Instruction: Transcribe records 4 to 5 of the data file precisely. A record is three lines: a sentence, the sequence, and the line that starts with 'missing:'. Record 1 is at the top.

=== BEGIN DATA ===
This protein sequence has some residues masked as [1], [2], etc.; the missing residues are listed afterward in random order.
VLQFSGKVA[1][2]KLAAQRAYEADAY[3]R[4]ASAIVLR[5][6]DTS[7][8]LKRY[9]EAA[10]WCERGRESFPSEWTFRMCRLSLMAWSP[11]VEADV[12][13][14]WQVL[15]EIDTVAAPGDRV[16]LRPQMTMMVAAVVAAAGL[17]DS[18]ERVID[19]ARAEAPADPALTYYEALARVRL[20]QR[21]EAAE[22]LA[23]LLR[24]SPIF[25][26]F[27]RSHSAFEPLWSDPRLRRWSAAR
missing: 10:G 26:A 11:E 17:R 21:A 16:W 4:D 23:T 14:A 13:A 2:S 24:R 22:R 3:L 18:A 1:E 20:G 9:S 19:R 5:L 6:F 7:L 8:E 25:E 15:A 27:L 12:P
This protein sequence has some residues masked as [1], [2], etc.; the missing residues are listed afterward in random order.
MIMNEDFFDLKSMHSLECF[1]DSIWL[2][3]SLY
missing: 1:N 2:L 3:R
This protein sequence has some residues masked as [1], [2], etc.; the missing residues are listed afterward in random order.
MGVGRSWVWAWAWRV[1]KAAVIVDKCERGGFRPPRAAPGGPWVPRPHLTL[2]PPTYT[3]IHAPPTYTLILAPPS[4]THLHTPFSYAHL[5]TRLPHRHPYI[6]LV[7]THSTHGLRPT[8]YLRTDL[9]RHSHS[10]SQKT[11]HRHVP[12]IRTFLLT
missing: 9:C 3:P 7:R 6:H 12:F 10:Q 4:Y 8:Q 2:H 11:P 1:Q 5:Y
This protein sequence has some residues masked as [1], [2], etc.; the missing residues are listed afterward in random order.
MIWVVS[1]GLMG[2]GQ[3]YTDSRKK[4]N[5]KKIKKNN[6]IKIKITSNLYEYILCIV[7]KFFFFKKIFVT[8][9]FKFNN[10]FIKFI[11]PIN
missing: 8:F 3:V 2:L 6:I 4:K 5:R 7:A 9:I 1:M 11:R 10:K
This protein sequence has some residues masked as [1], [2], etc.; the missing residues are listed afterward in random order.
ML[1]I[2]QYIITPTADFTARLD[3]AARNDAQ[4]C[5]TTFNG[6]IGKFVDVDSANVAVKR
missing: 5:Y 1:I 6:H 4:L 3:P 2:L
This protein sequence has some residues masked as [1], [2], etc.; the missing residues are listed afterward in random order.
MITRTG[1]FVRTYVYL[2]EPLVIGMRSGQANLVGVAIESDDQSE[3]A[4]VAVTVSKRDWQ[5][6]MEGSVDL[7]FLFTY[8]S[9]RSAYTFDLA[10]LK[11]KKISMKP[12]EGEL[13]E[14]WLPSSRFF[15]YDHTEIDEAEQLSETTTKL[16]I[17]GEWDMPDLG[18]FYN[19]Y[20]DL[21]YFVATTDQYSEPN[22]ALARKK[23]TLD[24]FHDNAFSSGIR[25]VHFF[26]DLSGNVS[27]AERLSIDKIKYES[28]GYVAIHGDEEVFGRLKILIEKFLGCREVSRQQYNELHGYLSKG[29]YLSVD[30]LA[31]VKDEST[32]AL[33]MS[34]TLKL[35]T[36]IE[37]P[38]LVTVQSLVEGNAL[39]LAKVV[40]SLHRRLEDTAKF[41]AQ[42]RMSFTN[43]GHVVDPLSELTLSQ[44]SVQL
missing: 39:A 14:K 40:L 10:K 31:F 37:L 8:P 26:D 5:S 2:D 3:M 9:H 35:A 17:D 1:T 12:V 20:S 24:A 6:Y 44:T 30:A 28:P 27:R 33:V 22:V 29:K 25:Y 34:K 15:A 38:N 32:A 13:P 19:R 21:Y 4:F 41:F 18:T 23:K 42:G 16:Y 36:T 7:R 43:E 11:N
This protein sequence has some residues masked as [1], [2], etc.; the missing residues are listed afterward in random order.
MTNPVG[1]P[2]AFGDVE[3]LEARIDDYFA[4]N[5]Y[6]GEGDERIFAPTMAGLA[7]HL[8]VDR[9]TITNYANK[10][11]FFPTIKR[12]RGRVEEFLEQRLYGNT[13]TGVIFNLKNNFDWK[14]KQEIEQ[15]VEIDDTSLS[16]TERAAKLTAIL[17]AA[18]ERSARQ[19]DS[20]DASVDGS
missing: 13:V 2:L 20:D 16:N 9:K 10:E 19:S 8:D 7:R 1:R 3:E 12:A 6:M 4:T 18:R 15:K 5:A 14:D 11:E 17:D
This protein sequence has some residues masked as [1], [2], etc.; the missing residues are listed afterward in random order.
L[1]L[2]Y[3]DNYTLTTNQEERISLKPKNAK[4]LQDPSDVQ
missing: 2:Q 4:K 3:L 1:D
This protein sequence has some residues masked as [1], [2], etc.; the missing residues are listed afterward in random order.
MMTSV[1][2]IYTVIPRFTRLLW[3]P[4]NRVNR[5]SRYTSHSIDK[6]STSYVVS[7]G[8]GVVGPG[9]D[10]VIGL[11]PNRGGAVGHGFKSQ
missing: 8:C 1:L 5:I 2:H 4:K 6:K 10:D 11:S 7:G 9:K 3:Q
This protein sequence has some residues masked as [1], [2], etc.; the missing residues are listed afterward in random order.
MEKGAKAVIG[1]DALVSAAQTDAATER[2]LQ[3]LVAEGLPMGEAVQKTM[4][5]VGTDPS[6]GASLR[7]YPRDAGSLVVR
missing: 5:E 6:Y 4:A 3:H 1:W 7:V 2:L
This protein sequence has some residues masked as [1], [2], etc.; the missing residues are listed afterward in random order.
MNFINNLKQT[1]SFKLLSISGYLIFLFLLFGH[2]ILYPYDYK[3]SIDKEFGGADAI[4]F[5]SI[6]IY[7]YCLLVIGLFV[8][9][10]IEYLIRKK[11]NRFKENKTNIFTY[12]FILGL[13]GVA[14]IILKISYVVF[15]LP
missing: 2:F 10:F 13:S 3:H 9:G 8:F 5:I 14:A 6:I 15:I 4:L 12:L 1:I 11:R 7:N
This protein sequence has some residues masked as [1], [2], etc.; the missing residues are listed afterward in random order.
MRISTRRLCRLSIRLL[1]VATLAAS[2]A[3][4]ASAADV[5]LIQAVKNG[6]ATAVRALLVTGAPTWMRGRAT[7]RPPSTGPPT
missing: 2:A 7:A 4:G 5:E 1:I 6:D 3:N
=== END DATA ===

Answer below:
This protein sequence has some residues masked as [1], [2], etc.; the missing residues are listed afterward in random order.
MIWVVS[1]GLMG[2]GQ[3]YTDSRKK[4]N[5]KKIKKNN[6]IKIKITSNLYEYILCIV[7]KFFFFKKIFVT[8][9]FKFNN[10]FIKFI[11]PIN
missing: 8:F 3:V 2:L 6:I 4:K 5:R 7:A 9:I 1:M 11:R 10:K
This protein sequence has some residues masked as [1], [2], etc.; the missing residues are listed afterward in random order.
ML[1]I[2]QYIITPTADFTARLD[3]AARNDAQ[4]C[5]TTFNG[6]IGKFVDVDSANVAVKR
missing: 5:Y 1:I 6:H 4:L 3:P 2:L